Diamond Foods shares surged almost 20% yesterday (21 August) after the company said it has reached an agreement to settle a shareholder lawsuit and raised its financial guidance.

The US savoury snack maker said it has struck a deal in a class action lawsuit that would see it pay a settlement fund US$11m in cash and issue 4.45m shares to resolve all claims related to last year’s revelations that the group incorrectly accounted for payments to walnut growers.

The accounting scandal scuppered Diamond’s plans to acquire Pringles from Procter and Gamble and forced the company to restate financial results for 2010 and 2011, wiping out $56.5m in profit. The episode also led to the departure of Diamond’s CEO and CFO, Michael Mendes and Steven Neil.

The agreement, which is pending court approval, is worth a total of around $96m and represents 25-40% of the amount the lead plaintiff argued was maximum damages recoverable in the case.

The company insisted it “denies all claims of wrongdoing or liability”.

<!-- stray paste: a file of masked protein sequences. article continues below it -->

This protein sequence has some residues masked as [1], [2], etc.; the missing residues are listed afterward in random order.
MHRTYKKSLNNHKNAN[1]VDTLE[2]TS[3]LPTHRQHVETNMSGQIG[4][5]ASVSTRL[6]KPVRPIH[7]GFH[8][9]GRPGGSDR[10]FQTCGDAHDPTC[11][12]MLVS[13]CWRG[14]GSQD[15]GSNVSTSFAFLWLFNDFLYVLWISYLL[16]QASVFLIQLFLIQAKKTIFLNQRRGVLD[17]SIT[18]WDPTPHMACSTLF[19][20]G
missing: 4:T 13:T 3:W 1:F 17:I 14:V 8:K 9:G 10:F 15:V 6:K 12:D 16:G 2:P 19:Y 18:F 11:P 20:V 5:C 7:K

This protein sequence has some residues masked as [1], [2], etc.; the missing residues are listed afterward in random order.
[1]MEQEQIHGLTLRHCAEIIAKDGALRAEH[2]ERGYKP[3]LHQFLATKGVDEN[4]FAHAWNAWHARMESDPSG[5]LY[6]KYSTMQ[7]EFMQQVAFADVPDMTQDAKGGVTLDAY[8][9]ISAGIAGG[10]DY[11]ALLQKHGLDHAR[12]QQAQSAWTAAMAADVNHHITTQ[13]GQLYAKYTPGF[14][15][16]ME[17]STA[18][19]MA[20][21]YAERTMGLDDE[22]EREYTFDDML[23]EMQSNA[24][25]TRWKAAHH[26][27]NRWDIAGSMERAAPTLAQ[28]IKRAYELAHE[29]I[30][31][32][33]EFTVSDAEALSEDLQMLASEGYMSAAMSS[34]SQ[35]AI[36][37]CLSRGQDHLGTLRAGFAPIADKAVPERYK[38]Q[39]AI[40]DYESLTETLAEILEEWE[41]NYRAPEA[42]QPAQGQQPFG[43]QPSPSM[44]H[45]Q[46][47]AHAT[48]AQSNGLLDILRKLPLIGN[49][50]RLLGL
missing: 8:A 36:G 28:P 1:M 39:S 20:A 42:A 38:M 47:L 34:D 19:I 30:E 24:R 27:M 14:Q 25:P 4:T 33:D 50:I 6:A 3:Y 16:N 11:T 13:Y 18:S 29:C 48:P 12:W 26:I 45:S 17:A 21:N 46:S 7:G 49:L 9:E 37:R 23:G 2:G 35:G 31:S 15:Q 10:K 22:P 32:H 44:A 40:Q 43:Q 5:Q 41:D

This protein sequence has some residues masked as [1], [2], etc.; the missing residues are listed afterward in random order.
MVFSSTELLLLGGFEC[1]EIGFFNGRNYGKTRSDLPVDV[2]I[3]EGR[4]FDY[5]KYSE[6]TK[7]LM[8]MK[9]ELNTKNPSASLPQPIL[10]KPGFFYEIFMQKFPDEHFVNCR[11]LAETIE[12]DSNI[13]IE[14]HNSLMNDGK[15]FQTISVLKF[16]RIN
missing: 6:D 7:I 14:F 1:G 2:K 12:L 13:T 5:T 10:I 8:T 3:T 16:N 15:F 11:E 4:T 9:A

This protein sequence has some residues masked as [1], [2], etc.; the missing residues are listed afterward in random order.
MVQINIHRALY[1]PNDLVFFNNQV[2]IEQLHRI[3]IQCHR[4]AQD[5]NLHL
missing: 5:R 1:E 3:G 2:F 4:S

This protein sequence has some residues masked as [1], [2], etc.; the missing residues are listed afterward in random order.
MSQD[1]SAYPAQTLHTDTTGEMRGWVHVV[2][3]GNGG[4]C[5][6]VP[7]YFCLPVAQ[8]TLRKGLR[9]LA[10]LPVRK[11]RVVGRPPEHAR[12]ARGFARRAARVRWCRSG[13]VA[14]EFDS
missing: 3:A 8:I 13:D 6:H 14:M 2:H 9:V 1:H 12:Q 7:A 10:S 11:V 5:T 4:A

Commenting on the settlement, CEO Brian Driscoll said it would allow the management to “move forward fully focused on expanding the reach of our leading brands and executing on our strategic and operational initiatives for growth”.

Driscoll added the group’s fourth-quarter performance allowed the group to round out the year “in an improved financial position”. The company said fourth-quarter sales would fall in a range of $196-$201m, above previous forecasts of $187m. For the full year, Diamond said it expects net sales of $860-$865m and EBITDA of $98-$101m.

Shares in the company jumped on the announcement, as investors reacted positively to the likely settlement of this final legacy issue and new clarity over the timing and scale of the settlement.

“This clears one substantial overhang on the shares, making for added visibility in valuing the going concern,” BB&T Capital Markets analyst Brett Hundley said. 

However, Hundley emphasised the company is still grappling with a number of thorney issues, namely the high cost of its current financing arrangements with Oaktree Capital and the need to reinforce its supplier base. 

“We believe that the grower rebuild is going slow; this will take time, as growers have signed longer-term contracts with other processors, and/or remain disenchanted by previous company actions. A more structural overhang, in our opinion, is the potential refinance of its 12% Oaktree debt.”

Shares gained 19.3% to US$22.79 in New York yesterday.